Shortly after getting up -- I was approaching the shower -- I got a phone call. It was my sister, the horse enthusiast, warning that she was going to be down in about an hour. This is a rare event; normally, I only see her around Christmas, and that's not an artifact of my spending the last six years in Singapore. She just lives somewhere north of here in New Jersey, I never quite got exactly where (it took her moving in with a friend of my brother's to get anyone to know just where, and she had a goofy sitcom neighbor-esque set of temporary homes before that), and will disappear for months at a time without making any contact with our parents except by the occasional Google Message dispatch. She does something with horses, though, and we never got just what, but she never seems to be short on money, and she's reasonably comfortable, and she only tells us about her latest horse-related injury after she's healed from it.
It turns out she, and some friends, had brought a pair of horses down for some horse show event starting at 7 am, which given the distance they had to travel meant they had to be up at 4:30 and on the road an hour later. After getting the horses loaded, transported, unloaded, and set up, and was then notified that her horses would be shown at 6:30 pm. She assures me this non-literal approach to time is traditional when horse people get together. But rather than stand in the cold and imminent rain all day she brought her friends over and we stood around a while, trying to find the cats who were hiding, and they tried to figure out some problem with an order, and I helped them print out a receipt that came out to zero, and which my father's laptop (I figured whatever this was would probably best be done on a Windows computer) refused to print, initially. They mentioned they completed the registration process in only 24 hours total, and after they left I discovered they'd left behind a ``competition'' card.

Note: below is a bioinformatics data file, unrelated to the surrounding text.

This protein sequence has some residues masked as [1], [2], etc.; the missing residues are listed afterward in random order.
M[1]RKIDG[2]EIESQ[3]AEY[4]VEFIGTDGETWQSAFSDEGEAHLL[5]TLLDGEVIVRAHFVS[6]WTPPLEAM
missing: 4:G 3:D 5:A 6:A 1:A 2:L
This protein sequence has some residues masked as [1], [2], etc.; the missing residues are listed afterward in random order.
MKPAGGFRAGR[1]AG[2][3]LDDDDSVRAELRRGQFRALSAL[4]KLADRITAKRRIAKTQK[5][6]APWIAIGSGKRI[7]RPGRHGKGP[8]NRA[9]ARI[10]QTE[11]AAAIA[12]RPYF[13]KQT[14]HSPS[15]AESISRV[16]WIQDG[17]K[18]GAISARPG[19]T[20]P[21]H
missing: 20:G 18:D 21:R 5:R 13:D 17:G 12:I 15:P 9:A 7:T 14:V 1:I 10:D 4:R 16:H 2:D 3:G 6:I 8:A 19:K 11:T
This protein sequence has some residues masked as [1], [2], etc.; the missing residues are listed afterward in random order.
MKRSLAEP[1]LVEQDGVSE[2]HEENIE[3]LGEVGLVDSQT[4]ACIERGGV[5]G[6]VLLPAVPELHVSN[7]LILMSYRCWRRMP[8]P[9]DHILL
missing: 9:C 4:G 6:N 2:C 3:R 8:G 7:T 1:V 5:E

One of the horse-related people was the woman who gave my mother her new, younger cat, the white one with the great attitude. She reported that this cat's habit of jumping onto things was not unique, but that every member of the cat's family will jump on laps, shoulders, counters, tables, anything horizontal that can be found. The cat's habit of playfully rubbing against one, setting paws on any foot, then doing a head-stand on the other foot is also fairly normal, although the cat's baring her teeth and claws to bring this play to an unhappy end is a personal quirk. I think that's good to know, although it doesn't help the skin heal.
Trivia: The variety of coal stoves offered in the 1897 Sears Catalogue ranged in price from $5.97 up to $48.00. Source: Coal: A Human History, Barbara Frewse.
Currently Reading: The Old Post Road: The Story Of The Boston Post Road, Stewart H Holbrook. Holbrook gains entry to a library even though it's normally closed that day, but can't find data on the obscure local figure he was hoping to study. He observes: Despite which, I applied the almost automatic rule used (by writers) to grade Coventry's Public Library; and ranked it better than good. (It had no less than four of my own books.) He's such a pleasant read.